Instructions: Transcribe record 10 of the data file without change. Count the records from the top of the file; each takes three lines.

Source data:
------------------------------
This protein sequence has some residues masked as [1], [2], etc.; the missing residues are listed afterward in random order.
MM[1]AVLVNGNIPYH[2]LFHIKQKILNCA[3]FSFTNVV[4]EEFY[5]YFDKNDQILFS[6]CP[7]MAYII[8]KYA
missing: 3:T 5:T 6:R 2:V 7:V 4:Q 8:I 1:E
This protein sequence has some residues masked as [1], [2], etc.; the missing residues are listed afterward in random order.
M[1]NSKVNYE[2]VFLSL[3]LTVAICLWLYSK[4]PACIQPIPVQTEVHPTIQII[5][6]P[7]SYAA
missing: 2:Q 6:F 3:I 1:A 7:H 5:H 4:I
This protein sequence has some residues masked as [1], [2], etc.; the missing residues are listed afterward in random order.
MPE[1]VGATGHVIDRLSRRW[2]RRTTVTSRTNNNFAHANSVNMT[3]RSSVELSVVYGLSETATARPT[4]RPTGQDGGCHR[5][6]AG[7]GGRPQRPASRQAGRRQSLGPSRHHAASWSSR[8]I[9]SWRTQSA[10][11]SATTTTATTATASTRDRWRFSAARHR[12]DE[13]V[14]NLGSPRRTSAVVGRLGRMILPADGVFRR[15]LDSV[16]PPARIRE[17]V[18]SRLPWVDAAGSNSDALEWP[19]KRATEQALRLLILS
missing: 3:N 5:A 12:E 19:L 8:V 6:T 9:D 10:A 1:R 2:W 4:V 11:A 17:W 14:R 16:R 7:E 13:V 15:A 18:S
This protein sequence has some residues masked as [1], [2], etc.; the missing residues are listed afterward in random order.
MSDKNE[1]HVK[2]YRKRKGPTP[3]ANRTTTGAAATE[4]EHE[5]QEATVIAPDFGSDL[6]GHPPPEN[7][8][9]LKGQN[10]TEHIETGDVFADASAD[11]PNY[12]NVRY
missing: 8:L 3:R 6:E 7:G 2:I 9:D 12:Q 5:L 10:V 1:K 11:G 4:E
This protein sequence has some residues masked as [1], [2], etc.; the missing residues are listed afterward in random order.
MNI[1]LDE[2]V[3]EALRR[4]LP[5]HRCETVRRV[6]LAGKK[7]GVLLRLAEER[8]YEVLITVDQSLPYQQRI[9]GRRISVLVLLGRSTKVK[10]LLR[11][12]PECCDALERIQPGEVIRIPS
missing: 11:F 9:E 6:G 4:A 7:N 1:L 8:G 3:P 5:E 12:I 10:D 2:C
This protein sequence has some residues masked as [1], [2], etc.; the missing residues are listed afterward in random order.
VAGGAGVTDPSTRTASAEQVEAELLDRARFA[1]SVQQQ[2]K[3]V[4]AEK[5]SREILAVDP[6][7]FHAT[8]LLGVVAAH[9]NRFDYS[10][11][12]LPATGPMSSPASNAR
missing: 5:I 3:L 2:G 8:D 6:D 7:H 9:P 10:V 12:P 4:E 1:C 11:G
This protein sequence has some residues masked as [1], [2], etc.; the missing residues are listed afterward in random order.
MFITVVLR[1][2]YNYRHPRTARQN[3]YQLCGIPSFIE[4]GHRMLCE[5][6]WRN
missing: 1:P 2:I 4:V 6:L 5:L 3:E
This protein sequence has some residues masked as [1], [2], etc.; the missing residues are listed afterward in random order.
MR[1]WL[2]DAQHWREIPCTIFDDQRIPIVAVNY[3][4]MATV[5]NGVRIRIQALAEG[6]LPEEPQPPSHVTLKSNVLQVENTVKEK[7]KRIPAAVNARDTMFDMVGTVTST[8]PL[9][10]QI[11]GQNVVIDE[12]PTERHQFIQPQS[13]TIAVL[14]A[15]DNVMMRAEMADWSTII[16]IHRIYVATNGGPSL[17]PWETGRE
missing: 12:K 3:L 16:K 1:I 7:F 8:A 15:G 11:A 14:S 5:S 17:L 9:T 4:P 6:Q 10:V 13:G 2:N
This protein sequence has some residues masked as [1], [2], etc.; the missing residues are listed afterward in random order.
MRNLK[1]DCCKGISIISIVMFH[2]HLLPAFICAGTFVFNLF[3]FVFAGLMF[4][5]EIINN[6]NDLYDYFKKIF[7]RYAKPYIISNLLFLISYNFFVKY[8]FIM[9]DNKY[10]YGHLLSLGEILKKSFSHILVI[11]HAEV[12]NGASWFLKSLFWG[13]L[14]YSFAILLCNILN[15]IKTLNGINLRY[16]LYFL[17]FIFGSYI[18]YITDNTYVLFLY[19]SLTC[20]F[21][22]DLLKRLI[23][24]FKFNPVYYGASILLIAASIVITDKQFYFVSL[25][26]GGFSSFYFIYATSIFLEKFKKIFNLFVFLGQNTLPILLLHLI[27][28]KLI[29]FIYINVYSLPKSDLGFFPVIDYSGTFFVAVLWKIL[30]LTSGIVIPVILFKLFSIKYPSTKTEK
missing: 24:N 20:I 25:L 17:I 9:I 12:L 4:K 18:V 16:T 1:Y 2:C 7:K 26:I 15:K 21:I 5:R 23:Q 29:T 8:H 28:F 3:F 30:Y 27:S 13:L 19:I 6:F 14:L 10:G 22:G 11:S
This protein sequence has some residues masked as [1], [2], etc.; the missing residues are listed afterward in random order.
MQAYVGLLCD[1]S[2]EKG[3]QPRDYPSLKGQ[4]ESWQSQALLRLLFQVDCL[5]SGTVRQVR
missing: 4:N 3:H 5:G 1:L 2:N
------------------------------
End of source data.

This protein sequence has some residues masked as [1], [2], etc.; the missing residues are listed afterward in random order.
MQAYVGLLCD[1]S[2]EKG[3]QPRDYPSLKGQ[4]ESWQSQALLRLLFQVDCL[5]SGTVRQVR
missing: 4:N 3:H 5:G 1:L 2:N